Communication between tutors – students in DL
- Anastasiades Panagiotis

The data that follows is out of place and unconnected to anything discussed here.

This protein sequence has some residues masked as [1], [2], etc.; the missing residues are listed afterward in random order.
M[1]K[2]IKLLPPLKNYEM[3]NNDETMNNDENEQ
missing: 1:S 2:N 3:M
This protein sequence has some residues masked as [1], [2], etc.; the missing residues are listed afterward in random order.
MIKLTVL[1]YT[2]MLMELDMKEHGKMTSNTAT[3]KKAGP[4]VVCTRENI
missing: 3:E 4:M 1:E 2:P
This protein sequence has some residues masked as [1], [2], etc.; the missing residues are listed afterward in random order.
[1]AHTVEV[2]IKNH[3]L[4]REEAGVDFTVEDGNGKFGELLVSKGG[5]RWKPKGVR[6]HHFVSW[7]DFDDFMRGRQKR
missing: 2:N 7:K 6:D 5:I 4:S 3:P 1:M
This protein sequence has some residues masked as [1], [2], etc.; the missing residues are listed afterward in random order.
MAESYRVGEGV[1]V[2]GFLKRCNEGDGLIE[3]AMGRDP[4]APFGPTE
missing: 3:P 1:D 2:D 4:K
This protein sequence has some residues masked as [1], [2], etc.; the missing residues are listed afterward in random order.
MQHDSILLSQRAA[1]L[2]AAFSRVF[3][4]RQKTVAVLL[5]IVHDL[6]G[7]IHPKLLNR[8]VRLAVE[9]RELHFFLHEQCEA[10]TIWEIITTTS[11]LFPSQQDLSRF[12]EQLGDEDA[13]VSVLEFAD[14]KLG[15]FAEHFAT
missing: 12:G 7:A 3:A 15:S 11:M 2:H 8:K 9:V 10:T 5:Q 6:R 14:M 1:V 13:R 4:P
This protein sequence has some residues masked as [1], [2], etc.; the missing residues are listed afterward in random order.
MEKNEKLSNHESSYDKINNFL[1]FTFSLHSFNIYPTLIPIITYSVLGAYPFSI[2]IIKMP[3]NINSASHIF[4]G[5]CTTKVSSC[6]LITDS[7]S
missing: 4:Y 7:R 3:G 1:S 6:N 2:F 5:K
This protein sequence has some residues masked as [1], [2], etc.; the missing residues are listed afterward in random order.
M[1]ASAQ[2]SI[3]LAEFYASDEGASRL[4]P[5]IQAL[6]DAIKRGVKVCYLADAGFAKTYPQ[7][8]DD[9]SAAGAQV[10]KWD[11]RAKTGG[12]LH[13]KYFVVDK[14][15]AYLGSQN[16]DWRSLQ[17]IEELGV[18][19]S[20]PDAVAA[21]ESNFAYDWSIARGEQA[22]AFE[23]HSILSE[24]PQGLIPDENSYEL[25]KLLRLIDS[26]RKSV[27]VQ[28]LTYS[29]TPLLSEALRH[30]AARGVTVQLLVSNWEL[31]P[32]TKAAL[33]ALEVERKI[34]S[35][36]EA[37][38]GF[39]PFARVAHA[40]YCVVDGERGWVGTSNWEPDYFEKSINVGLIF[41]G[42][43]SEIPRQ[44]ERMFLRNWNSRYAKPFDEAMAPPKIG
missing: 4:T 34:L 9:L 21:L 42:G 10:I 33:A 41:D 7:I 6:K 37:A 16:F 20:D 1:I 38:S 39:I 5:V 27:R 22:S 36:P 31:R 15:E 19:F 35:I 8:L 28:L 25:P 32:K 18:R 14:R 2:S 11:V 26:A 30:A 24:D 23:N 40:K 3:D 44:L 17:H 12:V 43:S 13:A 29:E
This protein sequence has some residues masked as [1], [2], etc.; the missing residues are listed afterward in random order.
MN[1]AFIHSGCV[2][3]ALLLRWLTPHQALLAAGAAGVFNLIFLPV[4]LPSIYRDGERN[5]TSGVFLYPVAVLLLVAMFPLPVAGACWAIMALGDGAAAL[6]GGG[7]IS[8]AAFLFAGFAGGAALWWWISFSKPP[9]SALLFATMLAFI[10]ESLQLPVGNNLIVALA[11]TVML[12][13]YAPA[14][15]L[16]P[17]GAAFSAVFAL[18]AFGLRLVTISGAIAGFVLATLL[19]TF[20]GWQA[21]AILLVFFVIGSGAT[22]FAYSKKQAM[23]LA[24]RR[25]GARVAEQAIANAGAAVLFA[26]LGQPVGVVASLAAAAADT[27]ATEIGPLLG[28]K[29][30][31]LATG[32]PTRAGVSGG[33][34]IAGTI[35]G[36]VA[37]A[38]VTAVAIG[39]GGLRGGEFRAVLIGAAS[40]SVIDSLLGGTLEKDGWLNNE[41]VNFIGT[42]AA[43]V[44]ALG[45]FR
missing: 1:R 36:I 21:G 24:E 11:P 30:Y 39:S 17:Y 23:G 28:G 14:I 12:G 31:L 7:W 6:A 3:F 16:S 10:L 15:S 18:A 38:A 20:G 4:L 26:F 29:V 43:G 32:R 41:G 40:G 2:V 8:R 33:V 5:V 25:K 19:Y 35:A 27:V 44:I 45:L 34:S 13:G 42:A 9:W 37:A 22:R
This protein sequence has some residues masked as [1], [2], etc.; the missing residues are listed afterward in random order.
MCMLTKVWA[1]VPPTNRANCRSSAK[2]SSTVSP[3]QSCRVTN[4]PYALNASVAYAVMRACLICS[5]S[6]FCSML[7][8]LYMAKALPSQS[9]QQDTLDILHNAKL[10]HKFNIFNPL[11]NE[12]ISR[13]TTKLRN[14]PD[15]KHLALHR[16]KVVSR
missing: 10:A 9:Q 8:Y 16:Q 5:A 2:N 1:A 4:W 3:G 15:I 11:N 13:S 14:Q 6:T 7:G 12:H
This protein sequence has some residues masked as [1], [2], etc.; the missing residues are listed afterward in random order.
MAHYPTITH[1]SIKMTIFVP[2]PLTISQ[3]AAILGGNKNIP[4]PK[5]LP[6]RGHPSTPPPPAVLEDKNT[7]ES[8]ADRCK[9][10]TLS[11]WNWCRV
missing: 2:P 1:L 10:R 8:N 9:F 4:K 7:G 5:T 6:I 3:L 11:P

This paper discusses the balance between autonomy and interdependence in the design of the DUNIX distributed operation system. DUNIX is a UNIX like timesharing system for a moderate community of users who are willing to share resources. The hardware controlled by DUNIX is composed of several computers connected by a packet-switching-network. Each computer has its own peripheral devices. The majority of the disks are dual ported to two computers, but at any instant, only one of these two ports is enabled. DUNIX uses this hardware to create an illusion. It makes the users and their software believe that the system is single large computer running UNIX. The illusion is so complete that the DUNIX kernels are able to migrate any running process from one computer to another without disturbing the behavior of the process.The goals of DUNIX were: ease of use, high availability, smooth, incremental growth, ease of maintenance, and ease of providing new (and yet unseen) services. To clarify, the following were not the goals of DUNIX. It is not a new way to build a supercomputer. It is not a real-time, or data-base, or fault-tolerant system. It is not for personal-computers (or workstations), and it is not scalable. More information on DUNIX may be found in: A. Litman, <i>The D UNIX Distributed Operating System</i>, Operating Systems Review, January 1988.The term 'autonomous' has two aspects: self-contained and self-controlled. The first means: capable to function all by itself. The second means: does not blindly follow external instruction. We will discuss the balance between these two aspects and interdependence separately.
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